First, Canada’s finance minister this morning reaffirmed the federal government’s commitment to advancing the Trans Mountain Express pipeline expansion project that would move crude from Alberta to tidewater in British Columbia, and ultimately onto global markets. Secondly, Enbridge advanced a step closer towards approval of its massive $8-billion Line 3 replacement that would double oil export capacity on that line into markets in the U.S. Midwest. And finally, the global energy giants backing the $40-billion LNG Canada project on the British Columbian coast are sounding increasingly confident they will sanction a go-ahead decision and begin construction on this crucial project by the end of this year.

A third consideration in the rebound in Canadian stocks has been the more conciliatory tone negotiators at the NAFTA table have been taking in recent months. U.S. legislative deadlines and procedures and the imperative of getting ahead of the midterm elections in November seem to have eroded the brash and bullying leverage the Trump negotiators initially brought to bear on this file, and it’s entirely possible we may see an agreement on this crucial trade policy within a matter of weeks.

As a partial offset to these three very important supports for higher stock prices, Canada is experiencing a weakening in both its housing markets and its labour markets. In housing, resale activity, resale prices and new construction activity are all down, with weakness especially concentrated in certain cities. In jobs activity, after a torrid pace of job creation last year, Canada has suffered net job losses in two of the last four months, and net job losses year-to-date overall after the dreadful January jobs report saw 88,000 jobs disappear - a drop that the last three months have thus far been unable to recover. In some measure, the housing weakness is a function of government policies undertaken by the federal, provincial, municipal and regulatory bodies to cool down an overheated and overvalued market in several cities. These measures are now being compounded by rising interest rates, which further erodes housing affordability. Housing has a high “multiplier effect” on economic activity overall, so the slowdown in housing and the generally high levels of consumer debt may now be spilling over into other areas of consumer spending and negatively impacting employment growth. This will certainly bear watching in the coming quarters.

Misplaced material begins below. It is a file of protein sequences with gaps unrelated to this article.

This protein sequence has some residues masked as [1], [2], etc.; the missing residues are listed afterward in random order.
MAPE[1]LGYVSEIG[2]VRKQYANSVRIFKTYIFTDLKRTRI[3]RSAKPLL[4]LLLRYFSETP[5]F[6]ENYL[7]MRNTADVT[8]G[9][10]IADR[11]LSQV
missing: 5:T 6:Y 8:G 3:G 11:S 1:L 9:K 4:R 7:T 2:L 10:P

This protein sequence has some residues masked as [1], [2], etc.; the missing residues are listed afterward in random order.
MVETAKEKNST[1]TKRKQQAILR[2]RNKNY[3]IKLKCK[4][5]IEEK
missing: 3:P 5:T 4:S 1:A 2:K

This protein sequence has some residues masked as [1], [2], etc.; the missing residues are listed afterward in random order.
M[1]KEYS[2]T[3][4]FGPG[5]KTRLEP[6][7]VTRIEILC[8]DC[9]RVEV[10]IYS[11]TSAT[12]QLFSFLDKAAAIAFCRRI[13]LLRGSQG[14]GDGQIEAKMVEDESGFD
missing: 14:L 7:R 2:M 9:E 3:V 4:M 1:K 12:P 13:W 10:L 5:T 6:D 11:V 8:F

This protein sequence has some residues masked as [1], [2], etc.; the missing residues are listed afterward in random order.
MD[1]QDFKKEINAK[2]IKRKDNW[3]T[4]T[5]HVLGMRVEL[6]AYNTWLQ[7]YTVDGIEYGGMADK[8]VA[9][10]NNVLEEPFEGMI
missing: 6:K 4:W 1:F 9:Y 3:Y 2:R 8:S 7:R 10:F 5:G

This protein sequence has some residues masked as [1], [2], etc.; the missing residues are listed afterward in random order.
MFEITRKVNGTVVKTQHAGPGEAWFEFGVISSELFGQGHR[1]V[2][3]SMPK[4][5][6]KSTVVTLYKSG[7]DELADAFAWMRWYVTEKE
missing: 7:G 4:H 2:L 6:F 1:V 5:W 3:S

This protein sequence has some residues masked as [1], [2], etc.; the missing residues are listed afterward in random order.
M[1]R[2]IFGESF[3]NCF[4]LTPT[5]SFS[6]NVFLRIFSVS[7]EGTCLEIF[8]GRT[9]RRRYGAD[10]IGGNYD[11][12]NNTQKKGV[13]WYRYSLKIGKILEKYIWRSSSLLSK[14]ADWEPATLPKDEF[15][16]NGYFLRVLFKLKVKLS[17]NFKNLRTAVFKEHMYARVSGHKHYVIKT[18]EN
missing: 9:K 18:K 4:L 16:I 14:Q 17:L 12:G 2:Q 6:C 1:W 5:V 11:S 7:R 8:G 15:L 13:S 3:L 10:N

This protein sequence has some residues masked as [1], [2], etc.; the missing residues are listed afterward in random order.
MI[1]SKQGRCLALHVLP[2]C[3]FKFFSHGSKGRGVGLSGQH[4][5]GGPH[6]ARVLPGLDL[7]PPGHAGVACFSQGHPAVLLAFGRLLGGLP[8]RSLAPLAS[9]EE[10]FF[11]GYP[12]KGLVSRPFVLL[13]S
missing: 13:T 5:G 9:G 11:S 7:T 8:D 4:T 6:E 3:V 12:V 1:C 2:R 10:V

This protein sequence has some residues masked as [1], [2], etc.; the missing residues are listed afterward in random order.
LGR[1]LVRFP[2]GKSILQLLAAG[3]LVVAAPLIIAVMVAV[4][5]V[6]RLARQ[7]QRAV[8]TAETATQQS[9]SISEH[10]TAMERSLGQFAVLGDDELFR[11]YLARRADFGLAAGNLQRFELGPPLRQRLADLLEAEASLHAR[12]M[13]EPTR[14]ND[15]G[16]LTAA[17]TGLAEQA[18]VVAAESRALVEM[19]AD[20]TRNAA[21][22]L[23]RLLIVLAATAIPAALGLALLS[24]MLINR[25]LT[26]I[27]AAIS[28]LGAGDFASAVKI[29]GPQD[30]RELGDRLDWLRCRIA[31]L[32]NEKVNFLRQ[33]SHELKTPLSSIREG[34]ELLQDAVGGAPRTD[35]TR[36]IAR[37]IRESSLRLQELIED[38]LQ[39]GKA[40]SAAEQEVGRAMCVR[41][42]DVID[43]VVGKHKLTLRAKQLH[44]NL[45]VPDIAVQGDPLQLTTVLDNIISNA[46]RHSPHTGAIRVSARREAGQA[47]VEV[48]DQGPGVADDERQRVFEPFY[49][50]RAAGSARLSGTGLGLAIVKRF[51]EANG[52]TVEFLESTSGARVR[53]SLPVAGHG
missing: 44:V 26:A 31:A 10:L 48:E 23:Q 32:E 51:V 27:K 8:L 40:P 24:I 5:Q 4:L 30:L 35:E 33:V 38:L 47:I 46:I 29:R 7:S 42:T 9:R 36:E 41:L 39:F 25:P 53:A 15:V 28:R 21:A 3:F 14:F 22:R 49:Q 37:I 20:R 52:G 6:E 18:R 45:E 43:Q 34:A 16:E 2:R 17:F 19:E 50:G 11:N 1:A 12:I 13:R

For our part, we continue to see a market of stocks, rather than a stock market. In this environment, active management is rewarded and we have added some exposure to both defensive sectors like grocery, property and casualty insurance, and gold royalties in recent months, as well as exposure to more pro-cyclical sectors, like oil, for instance. We remain mindful of the late stage of the economic cycle we’re in, but we are also unconvinced that the economy is at imminent risk of tipping into recession, given the massive U.S. fiscal stimulus boosting growth in that country, strong corporate profit growth domestically, improving terms of trade with key commodity prices back on the upswing, and at long last, signs of the political and regulatory clouds parting over the critical energy infrastructure sector, potentially opening a floodgate of new capital spending. As such, we see good prospects for Canadian stocks to surge to fresh highs this year, and are investing accordingly.  


Brian Madden's Top Picks

Brian Madden of Goodreid Investment Counsel shares his top picks: TD Bank, Parex Resources and Finning International.

Last purchase on May 2018 at $73.40.